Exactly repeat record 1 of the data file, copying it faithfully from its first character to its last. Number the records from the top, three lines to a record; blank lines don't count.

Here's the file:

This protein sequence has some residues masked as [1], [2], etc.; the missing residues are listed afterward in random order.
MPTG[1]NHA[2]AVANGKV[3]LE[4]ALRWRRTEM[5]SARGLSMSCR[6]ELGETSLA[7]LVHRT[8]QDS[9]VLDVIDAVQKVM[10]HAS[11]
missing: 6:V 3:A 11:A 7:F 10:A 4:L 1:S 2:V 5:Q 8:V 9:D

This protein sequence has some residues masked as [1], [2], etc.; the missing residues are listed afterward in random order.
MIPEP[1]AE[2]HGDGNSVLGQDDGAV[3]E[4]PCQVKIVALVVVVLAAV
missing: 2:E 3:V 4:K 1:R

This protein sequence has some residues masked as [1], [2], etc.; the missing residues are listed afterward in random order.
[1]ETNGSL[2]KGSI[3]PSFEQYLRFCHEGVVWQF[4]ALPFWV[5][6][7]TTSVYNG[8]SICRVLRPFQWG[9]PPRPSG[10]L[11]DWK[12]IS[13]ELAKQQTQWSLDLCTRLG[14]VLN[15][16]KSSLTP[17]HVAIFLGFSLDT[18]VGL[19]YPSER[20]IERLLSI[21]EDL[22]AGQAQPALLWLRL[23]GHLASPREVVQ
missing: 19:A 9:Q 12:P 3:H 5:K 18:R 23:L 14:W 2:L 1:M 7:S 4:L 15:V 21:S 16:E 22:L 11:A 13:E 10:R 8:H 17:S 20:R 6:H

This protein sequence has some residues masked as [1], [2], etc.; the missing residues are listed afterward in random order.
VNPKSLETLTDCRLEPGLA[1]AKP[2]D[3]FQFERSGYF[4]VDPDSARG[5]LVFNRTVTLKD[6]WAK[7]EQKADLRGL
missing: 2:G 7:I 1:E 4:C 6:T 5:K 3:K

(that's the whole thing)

This protein sequence has some residues masked as [1], [2], etc.; the missing residues are listed afterward in random order.
MPTG[1]NHA[2]AVANGKV[3]LE[4]ALRWRRTEM[5]SARGLSMSCR[6]ELGETSLA[7]LVHRT[8]QDS[9]VLDVIDAVQKVM[10]HAS[11]
missing: 6:V 3:A 11:A 7:F 10:A 4:L 1:S 2:V 5:Q 8:V 9:D